PKG Fellowships 2020: Shannon Wing, Part III

To read Part I of Shannon’s reflection, click here!

Click here to read Part II of Shannon’s experience!

by Shannon Wing

When arriving at MIT I was eager to work hard and land a job within the field of sustainability when I graduate. This goal was only to be knocked down when I was talking to someone on the topic of effective altruism. Effective altruism strives to answer the question, How can we do the most good? Perhaps a question many of us have strived to answer in our lives. I had worked myself through the idea that if I worked hard enough I could land a good paying job that I could live off of, working in the field of sustainability. However, if I didn’t take this job, someone else would because jobs in which you can feel like you are helping the world and are getting paid well are in fact very sought after. If the job had known objectives and tasks, well whether or not I had the job or someone else did, those tasks would get done. Even if that someone else completed everything in a slightly worse fashion, how much impact could I really be making within that company? I believe I have found a little more of an answer to this question through my work with Essmart this summer and I would like to share my thoughts with you. 

Alright, how impactful can you be working for a nonprofit or a charitable organization? You have already heard my theory. Let me give you my friends. It’s not about the job, it is who’s in the job.  Outcomes can be vastly different for a company depending on the makeup of its people, especially if you work hard enough in life to get to a position where you are making big decisions for the company. Ok well which theory is the truth. Is the answer somewhere in the middle?

8-weeks into my work with Essmart, I have tasked myself to recount how impactful I believe my work thus far has been for the community that Essmart serves and based off of this evaluation, how impactful I believe similar work could be in the future. Throughout my time at Essmart, I have worked on updating and reevaluating impact metrics, generating new, innovative solutions for collecting data, generating data to assist marketing platforms, and assisting the creation of software that allows for the management and automatic updates of Essmart’s impact metrics. The most important work that sticks out to me is the design of software and data generating code. Why? Because by building software and analysis tools, you get to contribute to a concrete and permanent increase in efficiency for a company. Not to mention you give the company access to capabilities that they otherwise would be able to access with solely man power. Further and probably most importantly, you are able to build the complexity and knowledge of the company and the people running it into a platform that will last for time. I guess in some senses, you are building and expanding the foundation a company sits upon. This concept is where I started to see how my work and the work of others could start to tip the scales for Essmart.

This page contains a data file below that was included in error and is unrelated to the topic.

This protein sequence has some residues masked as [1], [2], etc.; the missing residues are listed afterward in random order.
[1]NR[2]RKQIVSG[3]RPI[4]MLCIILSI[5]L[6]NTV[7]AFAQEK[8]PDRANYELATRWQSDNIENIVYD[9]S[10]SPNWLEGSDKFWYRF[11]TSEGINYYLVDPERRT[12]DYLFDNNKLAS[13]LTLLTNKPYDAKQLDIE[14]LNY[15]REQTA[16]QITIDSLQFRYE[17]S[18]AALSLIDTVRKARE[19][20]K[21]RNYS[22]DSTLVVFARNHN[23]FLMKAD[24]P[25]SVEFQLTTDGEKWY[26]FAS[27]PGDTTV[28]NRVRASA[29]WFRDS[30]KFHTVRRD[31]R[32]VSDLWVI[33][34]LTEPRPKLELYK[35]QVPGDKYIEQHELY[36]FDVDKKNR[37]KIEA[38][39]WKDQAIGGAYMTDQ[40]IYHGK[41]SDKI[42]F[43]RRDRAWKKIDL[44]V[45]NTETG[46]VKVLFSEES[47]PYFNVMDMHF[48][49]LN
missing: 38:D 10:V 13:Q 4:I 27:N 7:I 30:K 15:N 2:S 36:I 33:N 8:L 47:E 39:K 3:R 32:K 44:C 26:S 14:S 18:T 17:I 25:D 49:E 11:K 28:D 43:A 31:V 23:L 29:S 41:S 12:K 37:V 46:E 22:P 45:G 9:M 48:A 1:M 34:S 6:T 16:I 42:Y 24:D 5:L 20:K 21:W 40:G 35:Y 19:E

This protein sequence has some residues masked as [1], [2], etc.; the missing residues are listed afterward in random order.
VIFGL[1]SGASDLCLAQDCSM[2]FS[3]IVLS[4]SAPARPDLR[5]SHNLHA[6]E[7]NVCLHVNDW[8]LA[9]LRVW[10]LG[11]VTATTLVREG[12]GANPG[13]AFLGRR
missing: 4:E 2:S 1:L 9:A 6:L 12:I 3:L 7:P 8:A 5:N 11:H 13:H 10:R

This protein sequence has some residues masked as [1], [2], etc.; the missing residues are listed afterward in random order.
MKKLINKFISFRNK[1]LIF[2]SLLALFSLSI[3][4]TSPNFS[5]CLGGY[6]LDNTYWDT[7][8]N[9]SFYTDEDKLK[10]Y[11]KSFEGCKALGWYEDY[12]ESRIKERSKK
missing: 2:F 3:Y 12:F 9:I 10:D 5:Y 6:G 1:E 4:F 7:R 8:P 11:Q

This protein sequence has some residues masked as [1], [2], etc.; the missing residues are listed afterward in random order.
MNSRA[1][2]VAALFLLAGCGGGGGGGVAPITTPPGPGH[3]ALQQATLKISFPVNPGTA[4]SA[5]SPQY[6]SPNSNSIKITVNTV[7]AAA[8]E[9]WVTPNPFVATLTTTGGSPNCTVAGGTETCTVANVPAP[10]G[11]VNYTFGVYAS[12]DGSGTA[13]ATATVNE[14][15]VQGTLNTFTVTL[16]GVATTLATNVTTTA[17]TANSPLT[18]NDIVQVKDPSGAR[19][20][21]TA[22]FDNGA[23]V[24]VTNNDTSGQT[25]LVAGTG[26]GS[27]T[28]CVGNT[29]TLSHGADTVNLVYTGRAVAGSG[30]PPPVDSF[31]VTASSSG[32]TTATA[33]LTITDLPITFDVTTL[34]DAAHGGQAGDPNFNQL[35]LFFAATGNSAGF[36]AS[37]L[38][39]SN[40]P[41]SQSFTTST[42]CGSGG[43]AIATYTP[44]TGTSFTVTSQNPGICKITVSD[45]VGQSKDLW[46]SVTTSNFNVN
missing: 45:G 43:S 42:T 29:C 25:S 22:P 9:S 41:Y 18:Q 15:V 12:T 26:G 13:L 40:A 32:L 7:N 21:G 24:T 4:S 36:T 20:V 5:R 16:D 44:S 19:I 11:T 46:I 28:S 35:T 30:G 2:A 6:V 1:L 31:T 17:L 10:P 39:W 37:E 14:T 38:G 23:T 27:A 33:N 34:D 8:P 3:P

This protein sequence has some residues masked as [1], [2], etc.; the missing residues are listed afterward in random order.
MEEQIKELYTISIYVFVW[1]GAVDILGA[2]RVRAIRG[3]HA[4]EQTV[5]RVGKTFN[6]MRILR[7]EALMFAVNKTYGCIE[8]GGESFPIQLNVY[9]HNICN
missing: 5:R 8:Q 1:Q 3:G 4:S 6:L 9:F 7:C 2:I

Essmart has impacted the lives of around 521,000 people in Southern India to date, with around 2,700 shops in their network, giving rural communities access to life improving products. They are growing and the tools that I worked on are essential to this progress. In conclusion, I really did start to see the potential of working for a nonprofit, especially one such as Essmart that is established and is looking to develop tools to aid in their expansion. If you can contribute essential tools to a project in its stages of critical development, I can see your personal potential for impact being very high. In this case each move and variation that you make will affect how the nonprofit expands and with 15 million family owned shops in India, even the smallest moves have a potential impact that is very, very high. Therefore, I think I have learned that if you find a job or volunteer position at a nonprofit at the right time in their development and bring the right skillset and motivation, yes you can be very deliberately impactful. 

Tags: Climate Change, Environment, PKG Fellowships, PKG Fellowships Summer 2020, Sustainability

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